}
```

Here, the operator := just means assign the latter part to the former part while we know it could be the same as = in many languages. We say the former \theta_j as the “next step” while the latter one as the “current position”, \frac{\partial}{\partial \theta_j} J(\theta_0, \theta_1) shows the “direction” that make the move increase J(\theta) the most, so that we could just add a negative sign to make it becomes the fastest decrease direction.\alpha gives the length of step we want it to take for each step. And it’s important to make the update of each \theta be simultaneous.

If we take the code above apart, then we have:

repeat until convergence: { \theta_0 := \theta_0 - \alpha \frac{1}{m} \sum\limits_{i=1}^{m}(h_\theta(x^{(i)}) - y^{(i)}) \theta_1 := \theta_1 - \alpha \frac{1}{m} \sum\limits_{i=1}^{m}((h_\theta(x^{(i)}) - y^{(i)}) x^{(i)}) }

The term x_i is nothing but a result of the derivative, there is no x_i for \theta_0 because we defined x^{(i)}_0 as 1.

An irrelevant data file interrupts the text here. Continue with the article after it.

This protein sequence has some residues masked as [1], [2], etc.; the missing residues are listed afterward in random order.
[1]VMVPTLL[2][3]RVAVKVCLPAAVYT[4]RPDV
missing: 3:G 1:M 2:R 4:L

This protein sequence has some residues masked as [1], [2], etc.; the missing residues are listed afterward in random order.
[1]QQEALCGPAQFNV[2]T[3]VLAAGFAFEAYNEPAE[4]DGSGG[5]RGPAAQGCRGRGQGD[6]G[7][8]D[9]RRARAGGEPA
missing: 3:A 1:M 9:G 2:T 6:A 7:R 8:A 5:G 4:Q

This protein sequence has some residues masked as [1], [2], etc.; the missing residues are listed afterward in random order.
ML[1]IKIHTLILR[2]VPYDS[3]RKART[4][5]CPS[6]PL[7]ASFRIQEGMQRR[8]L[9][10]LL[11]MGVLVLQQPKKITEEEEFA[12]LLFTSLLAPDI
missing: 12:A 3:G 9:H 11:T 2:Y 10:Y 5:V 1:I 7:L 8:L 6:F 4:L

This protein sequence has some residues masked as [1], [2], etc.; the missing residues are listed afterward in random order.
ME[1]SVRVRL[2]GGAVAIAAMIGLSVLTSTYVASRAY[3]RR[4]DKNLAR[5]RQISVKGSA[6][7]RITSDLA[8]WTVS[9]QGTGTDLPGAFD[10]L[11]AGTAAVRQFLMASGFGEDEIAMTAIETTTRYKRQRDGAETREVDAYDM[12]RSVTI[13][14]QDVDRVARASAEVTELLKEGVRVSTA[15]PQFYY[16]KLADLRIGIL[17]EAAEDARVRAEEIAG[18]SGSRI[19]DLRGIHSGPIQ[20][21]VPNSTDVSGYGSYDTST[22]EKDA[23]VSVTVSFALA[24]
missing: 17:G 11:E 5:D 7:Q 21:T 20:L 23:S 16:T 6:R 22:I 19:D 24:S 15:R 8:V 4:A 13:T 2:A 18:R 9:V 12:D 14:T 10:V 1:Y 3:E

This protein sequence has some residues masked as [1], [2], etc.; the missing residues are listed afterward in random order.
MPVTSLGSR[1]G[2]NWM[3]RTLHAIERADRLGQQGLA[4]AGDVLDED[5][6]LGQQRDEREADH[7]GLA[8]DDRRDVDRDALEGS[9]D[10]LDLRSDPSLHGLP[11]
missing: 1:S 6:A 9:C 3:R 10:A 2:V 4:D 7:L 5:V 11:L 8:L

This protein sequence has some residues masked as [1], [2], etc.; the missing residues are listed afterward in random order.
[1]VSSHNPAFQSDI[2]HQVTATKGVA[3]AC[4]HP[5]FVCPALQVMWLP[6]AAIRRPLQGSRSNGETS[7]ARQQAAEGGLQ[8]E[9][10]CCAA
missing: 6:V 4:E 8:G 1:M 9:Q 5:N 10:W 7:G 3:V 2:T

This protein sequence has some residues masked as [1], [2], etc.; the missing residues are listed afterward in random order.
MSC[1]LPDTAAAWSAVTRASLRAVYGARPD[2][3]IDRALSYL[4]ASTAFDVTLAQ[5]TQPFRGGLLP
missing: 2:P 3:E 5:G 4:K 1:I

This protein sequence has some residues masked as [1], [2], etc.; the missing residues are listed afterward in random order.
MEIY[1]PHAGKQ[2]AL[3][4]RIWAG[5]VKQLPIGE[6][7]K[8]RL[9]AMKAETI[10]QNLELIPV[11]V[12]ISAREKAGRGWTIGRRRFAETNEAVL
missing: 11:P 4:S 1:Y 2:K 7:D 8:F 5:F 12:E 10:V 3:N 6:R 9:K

Then here is a full derivative process to show the partial dervative of the cost function J(\theta):

\begin{aligned}\frac{\partial }{\partial \theta_j}J(\theta) &= \frac{\partial }{\partial \theta_j}\frac{1}{2}(h_\theta(x)-y)^{2}\\&=2 \cdot \frac{1}{2}(h_\theta(x)-y) \cdot \frac{\partial }{\partial \theta_j}(h_\theta(x)-y)\\&= (h_\theta(x)-y)\frac{\partial }{\partial \theta_j}\left ( \sum\limits_{i=0}^n\theta^{(i)}x^{(i)}-y \right )\\&=(h_\theta(x)-y)x_j\end{aligned}

And such basic method is called **batch gradient descent** while it uses all the training set we provide, and just saying for future reference, J(\theta)is convex which means it only has only one global minima and has no chance to be affected by local minima.

**Multivariate Linear Regression**

So saying we have not only one variables of input, but many of them. Then we use j in x_j from 1 to n to represents the index of it just like we use i to represents the index of the training example from 1 to m.